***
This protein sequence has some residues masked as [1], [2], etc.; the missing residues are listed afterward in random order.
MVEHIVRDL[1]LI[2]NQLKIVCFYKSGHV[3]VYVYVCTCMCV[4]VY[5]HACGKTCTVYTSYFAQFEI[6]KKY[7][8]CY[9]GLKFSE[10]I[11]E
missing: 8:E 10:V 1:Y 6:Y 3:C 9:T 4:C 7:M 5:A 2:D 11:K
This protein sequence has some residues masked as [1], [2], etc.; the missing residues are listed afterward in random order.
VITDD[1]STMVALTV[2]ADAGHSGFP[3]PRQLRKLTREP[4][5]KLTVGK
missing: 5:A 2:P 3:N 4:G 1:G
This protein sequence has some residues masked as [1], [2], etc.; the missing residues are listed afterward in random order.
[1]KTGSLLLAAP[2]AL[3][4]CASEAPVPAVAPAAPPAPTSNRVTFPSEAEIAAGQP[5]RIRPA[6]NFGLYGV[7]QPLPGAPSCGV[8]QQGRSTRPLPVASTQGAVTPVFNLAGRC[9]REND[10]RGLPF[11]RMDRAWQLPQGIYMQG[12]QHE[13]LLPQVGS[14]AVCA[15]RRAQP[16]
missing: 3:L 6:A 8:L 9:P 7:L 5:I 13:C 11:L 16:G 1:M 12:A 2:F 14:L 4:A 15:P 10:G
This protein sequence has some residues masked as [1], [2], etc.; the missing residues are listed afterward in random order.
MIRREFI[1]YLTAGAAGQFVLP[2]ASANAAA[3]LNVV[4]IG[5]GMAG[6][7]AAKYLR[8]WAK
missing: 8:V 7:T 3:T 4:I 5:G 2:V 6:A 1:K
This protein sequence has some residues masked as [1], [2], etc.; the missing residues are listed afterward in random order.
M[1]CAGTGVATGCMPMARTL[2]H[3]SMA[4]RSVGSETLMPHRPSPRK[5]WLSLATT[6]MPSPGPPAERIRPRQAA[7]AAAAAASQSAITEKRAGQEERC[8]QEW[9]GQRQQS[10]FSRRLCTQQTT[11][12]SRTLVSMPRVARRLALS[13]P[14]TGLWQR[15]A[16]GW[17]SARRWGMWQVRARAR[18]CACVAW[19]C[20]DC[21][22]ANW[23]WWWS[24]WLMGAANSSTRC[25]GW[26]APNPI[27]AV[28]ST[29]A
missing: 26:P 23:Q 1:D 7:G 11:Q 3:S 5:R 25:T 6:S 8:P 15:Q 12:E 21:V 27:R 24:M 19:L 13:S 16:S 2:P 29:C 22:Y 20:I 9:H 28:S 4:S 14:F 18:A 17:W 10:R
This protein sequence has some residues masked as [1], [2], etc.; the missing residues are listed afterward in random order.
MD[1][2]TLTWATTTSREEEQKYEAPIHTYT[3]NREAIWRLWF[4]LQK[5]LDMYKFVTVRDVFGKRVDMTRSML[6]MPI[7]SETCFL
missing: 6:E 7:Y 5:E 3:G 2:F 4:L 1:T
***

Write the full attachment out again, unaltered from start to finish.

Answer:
This protein sequence has some residues masked as [1], [2], etc.; the missing residues are listed afterward in random order.
MVEHIVRDL[1]LI[2]NQLKIVCFYKSGHV[3]VYVYVCTCMCV[4]VY[5]HACGKTCTVYTSYFAQFEI[6]KKY[7][8]CY[9]GLKFSE[10]I[11]E
missing: 8:E 10:V 1:Y 6:Y 3:C 9:T 4:C 7:M 5:A 2:D 11:K
This protein sequence has some residues masked as [1], [2], etc.; the missing residues are listed afterward in random order.
VITDD[1]STMVALTV[2]ADAGHSGFP[3]PRQLRKLTREP[4][5]KLTVGK
missing: 5:A 2:P 3:N 4:G 1:G
This protein sequence has some residues masked as [1], [2], etc.; the missing residues are listed afterward in random order.
[1]KTGSLLLAAP[2]AL[3][4]CASEAPVPAVAPAAPPAPTSNRVTFPSEAEIAAGQP[5]RIRPA[6]NFGLYGV[7]QPLPGAPSCGV[8]QQGRSTRPLPVASTQGAVTPVFNLAGRC[9]REND[10]RGLPF[11]RMDRAWQLPQGIYMQG[12]QHE[13]LLPQVGS[14]AVCA[15]RRAQP[16]
missing: 3:L 6:A 8:L 9:P 7:L 5:I 13:C 11:L 16:G 1:M 12:A 2:F 14:L 4:A 15:P 10:G
This protein sequence has some residues masked as [1], [2], etc.; the missing residues are listed afterward in random order.
MIRREFI[1]YLTAGAAGQFVLP[2]ASANAAA[3]LNVV[4]IG[5]GMAG[6][7]AAKYLR[8]WAK
missing: 8:V 7:T 3:T 4:I 5:G 2:V 6:A 1:K
This protein sequence has some residues masked as [1], [2], etc.; the missing residues are listed afterward in random order.
M[1]CAGTGVATGCMPMARTL[2]H[3]SMA[4]RSVGSETLMPHRPSPRK[5]WLSLATT[6]MPSPGPPAERIRPRQAA[7]AAAAAASQSAITEKRAGQEERC[8]QEW[9]GQRQQS[10]FSRRLCTQQTT[11][12]SRTLVSMPRVARRLALS[13]P[14]TGLWQR[15]A[16]GW[17]SARRWGMWQVRARAR[18]CACVAW[19]C[20]DC[21][22]ANW[23]WWWS[24]WLMGAANSSTRC[25]GW[26]APNPI[27]AV[28]ST[29]A
missing: 26:P 23:Q 1:D 7:G 11:Q 3:S 5:R 25:T 6:S 8:P 15:Q 12:E 21:V 27:R 24:M 19:L 13:S 16:S 2:P 29:C 22:Y 20:I 9:H 28:S 4:S 14:F 18:A 17:W 10:R
This protein sequence has some residues masked as [1], [2], etc.; the missing residues are listed afterward in random order.
MD[1][2]TLTWATTTSREEEQKYEAPIHTYT[3]NREAIWRLWF[4]LQK[5]LDMYKFVTVRDVFGKRVDMTRSML[6]MPI[7]SETCFL
missing: 6:E 7:Y 5:E 3:G 2:F 4:L 1:T